Computers, tablets, books etc. should be kept in  central location in your classroom and easily accessible, encouraging your students to freely reach for them and explore. If you have laptops or tablets, keep them in  cart or on a table. Using duct tape to mark the layout of them is handy, especially to encourage responsible ownership. Desktop computers can be spaced around the room or placed together in a kind of computer area.

There should be a plentiful selection of non fiction books readily available in your classroom library or, if they are sourced with each separate unit, keep them on display and hands on for the children, throughout the unit of inquiry.

I have a selection of good old-fashioned encyclopedias, dictionaries and thesaurus also on hand. Maps or a world globe are fantastic tools too.

I have SO many tools to support inquiry and develop thinkers and inquirers. I'll link a few key resources here that are great for getting started with developing your young thinkers and inquirers. 

Lower Grades PYP Teaching Tools:

Upper Grades PYP Teaching Tools:


I found a really great, 4 minute video on You Tube a few years ago and still think it is one of the best for peeking into a PYP classroom set up.  I’ve no idea who created it but I applaud them and gladly give credit. Check it out here.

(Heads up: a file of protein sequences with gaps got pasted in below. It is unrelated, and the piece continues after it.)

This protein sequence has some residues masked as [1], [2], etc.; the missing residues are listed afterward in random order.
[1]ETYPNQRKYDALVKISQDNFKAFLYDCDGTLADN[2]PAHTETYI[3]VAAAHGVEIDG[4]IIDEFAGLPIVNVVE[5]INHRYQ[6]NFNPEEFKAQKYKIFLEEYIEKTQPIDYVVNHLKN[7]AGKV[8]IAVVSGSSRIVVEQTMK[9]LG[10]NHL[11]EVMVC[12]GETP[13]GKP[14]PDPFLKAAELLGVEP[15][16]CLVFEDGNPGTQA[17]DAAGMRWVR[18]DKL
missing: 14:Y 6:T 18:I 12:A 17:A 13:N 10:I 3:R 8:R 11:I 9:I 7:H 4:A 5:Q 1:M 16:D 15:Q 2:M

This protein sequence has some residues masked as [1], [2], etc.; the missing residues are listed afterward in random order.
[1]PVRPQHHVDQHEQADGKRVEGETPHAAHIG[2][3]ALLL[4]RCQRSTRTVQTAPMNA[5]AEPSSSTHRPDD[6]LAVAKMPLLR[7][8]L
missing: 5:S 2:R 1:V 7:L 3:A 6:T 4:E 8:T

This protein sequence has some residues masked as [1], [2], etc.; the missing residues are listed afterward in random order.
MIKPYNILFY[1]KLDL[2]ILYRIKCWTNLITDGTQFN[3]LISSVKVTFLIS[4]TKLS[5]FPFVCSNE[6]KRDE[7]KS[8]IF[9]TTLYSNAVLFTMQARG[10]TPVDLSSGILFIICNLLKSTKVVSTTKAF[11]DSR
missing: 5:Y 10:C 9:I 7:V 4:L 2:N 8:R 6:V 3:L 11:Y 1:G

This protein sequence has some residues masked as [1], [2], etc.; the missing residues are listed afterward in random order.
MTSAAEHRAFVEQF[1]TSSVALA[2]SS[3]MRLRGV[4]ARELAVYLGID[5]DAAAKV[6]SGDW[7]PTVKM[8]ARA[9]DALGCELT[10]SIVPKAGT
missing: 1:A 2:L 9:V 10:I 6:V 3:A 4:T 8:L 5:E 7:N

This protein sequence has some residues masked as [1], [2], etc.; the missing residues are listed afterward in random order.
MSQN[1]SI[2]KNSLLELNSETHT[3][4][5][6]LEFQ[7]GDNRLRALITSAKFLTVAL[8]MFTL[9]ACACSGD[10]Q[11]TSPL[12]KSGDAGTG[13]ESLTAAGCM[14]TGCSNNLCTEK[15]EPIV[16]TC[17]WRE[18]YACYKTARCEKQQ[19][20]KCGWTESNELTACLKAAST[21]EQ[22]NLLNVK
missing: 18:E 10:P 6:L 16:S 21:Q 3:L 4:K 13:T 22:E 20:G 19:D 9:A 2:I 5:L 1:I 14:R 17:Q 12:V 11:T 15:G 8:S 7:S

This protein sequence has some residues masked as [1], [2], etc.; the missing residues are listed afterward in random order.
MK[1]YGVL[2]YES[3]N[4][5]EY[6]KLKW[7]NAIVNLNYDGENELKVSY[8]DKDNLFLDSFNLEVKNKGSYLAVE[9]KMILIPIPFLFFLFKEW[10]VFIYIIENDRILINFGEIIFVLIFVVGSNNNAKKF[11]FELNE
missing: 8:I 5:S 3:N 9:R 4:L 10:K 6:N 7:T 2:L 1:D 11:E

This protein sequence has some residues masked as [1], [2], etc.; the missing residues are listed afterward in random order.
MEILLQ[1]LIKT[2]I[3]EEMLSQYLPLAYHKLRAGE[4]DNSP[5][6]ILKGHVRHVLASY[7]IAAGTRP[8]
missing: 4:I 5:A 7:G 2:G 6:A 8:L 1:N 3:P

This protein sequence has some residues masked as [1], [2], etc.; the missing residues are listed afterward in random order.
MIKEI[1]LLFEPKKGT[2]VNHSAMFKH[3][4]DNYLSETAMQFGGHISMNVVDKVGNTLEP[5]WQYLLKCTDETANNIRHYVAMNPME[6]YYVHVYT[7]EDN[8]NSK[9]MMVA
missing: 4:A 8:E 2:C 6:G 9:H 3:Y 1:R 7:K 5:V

Your PYP coordinator will usually give you a deadline as to when you should aim to accomplish this list. So don’t panic if youre just reading this the night before school goes back! As I said earlier, there are many great tools and resources available to make your life easier for the set up of your PYP classroom. 

In addition, you may be interested in my self-paced, online course Essentials for Inquiry: Getting Started with Student Led Inquiry. Designed to help you get off to a confident start, it has over 12 hours of video-based professional development walking you through the process of student-led inquiry. Take as long as you need to work through it. Once enrolled, its yours to keep. 


Good luck with your new school year and enjoy!

P.S. Let's keep in touch via social media. You can find me, alongside our community, on Instagram @pypteaching and Facebook @PYP Teaching Tools. Pop over and introduce yourself. 😊